We began the rational-number implementation in section by implementing the rational-number operations add-rat, sub-rat, and so on in terms of three unspecified procedures: make-rat, numer, and denom. At that point, we could think of the operations as being defined in terms of data objects--numerators, denominators, and rational numbers--whose behavior was specified by the latter three procedures.
But exactly what is meant by data? It is not enough to say ``whatever is implemented by the given selectors and constructors.'' Clearly, not every arbitrary set of three procedures can serve as an appropriate basis for the rational-number implementation. We need to guarantee that, if we construct a rational number x from a pair of integers n and d, then extracting the numer and the denom of x and dividing them should yield the same result as dividing n by d. In other words, make-rat, numer, and denom must satisfy the condition that, for any integer n and any non-zero integer d, if x , then
In fact, this is the only condition make-rat, numer, and denom must fulfill in order to form a suitable basis for a rational-number representation. In general, we can think of data as defined by some collection of selectors and constructors, together with specified conditions that these procedures must fulfill in order to be a valid representation.
This point of view can serve to define not only ``high-level'' data objects, such as rational numbers, but lower-level objects as well. Consider the notion of a pair, which we used in order to define our rational numbers. We never actually said what a pair was, only that the language supplied procedures cons, car, and cdr for operating on pairs. But the only thing we need to know about these three operations is that if we glue two objects together using cons we can retrieve the objects using car and cdr. That is, the operations satisfy the condition that, for any objects x and y, if z is (cons x y) then (car z) is x and (cdr z) is y. Indeed, we mentioned that these three procedures are included as primitives in our language. However, any triple of procedures that satisfies the above condition can be used as the basis for implementing pairs. This point is illustrated strikingly by the fact that we could implement cons, car, and cdr without using any data structures at all but only using procedures. Here are the definitions:
(define (cons x y) (define (dispatch m) (cond ((= m 0) x) ((= m 1) y) (else (error "Argument not 0 or 1 - CONS" m)))) dispatch)This use of procedures corresponds to nothing like our intuitive notion of what data should be. Nevertheless, all we need to do to show that this is a valid way to represent pairs is to verify that these procedures satisfy the condition given above.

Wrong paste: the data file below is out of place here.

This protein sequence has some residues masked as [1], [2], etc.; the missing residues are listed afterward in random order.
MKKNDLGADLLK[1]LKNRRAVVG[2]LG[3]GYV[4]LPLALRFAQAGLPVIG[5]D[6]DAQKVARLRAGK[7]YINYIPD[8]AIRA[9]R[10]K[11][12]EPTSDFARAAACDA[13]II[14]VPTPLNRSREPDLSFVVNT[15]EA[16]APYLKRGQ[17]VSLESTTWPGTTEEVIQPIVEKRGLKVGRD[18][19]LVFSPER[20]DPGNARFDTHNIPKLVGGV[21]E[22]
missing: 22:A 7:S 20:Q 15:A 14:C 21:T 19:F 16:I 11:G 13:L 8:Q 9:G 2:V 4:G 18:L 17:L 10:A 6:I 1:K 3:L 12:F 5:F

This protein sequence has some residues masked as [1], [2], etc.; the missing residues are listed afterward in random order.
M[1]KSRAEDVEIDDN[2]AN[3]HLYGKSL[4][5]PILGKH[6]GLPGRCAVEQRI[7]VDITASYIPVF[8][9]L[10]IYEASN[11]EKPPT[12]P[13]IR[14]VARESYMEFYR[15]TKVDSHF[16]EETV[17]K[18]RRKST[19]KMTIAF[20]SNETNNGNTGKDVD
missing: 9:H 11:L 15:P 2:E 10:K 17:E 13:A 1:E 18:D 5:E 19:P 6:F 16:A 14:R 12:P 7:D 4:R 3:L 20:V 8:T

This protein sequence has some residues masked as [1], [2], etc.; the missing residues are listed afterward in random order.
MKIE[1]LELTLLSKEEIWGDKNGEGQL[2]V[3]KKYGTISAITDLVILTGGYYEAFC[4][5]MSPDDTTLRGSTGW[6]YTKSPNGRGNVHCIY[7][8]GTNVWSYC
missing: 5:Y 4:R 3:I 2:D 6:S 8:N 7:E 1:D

(define (car z) (z 0))
(define (cdr z) (z 1))
The subtle point to notice is that the value returned by (cons x y) is a procedure--namely the internally defined procedure dispatch, which takes one argument and returns either x or y depending on whether the argument is 0 or 1. Correspondingly, (car z) is defined to apply z to 0. Hence, if z is the procedure formed by (cons x y), then z applied to 0 will yield x. Thus, we have shown that (car (cons x y)) yields x, as desired. Similarly, (cdr (cons x y)) applies the procedure returned by (cons x y) to 1, which returns y. Therefore, this procedural implementation of pairs is a valid implementation, and if we access pairs using only cons, car, and cdr we cannot distinguish this implementation from one that uses ``real'' data structures.
The point of exhibiting the procedural representation of pairs is not that our language works this way (Scheme, and Lisp systems in general, implement pairs directly, for efficiency reasons) but that it could work this way. The procedural representation, although obscure, is a perfectly adequate way to represent pairs, since it fulfills the only conditions that pairs need to fulfill. This example also demonstrates that the ability to manipulate procedures as objects automatically provides the ability to represent compound data. This may seem a curiosity now, but procedural representations of data will play a central role in our programming repertoire. This style of programming is often called message passing, and we will be using it as a basic tool in chapter 3 when we address the issues of modeling and simulation.
Exercise. Here is an alternative procedural representation of pairs. For this representation, verify that (car (cons x y)) yields x for any objects x and y.
(define (cons x y) (lambda (m) (m x y)))What is the corresponding definition of cdr? (Hint: To verify that this works, make use of the substitution model of section .)
(define (car z) (z (lambda (p q) p)))
Exercise. Show that we can represent pairs of nonnegative integers using only numbers and arithmetic operations if we represent the pair a and b as the integer that is the product 2a 3b. Give the corresponding definitions of the procedures cons, car, and cdr.
Exercise. In case representing pairs as procedures wasn't mind-boggling enough, consider that, in a language that can manipulate procedures, we can get by without numbers (at least insofar as nonnegative integers are concerned) by implementing 0 and the operation of adding 1 as
(define zero (lambda (f) (lambda (x) x)))This representation is known as Church numerals, after its inventor, Alonzo Church, the logician who invented the calculus.
(define (add-1 n) (lambda (f) (lambda (x) (f ((n f) x)))))
Define one and two directly (not in terms of zero and add-1). (Hint: Use substitution to evaluate (add-1 zero)). Give a direct definition of the addition procedure + (not in terms of repeated application of add-1).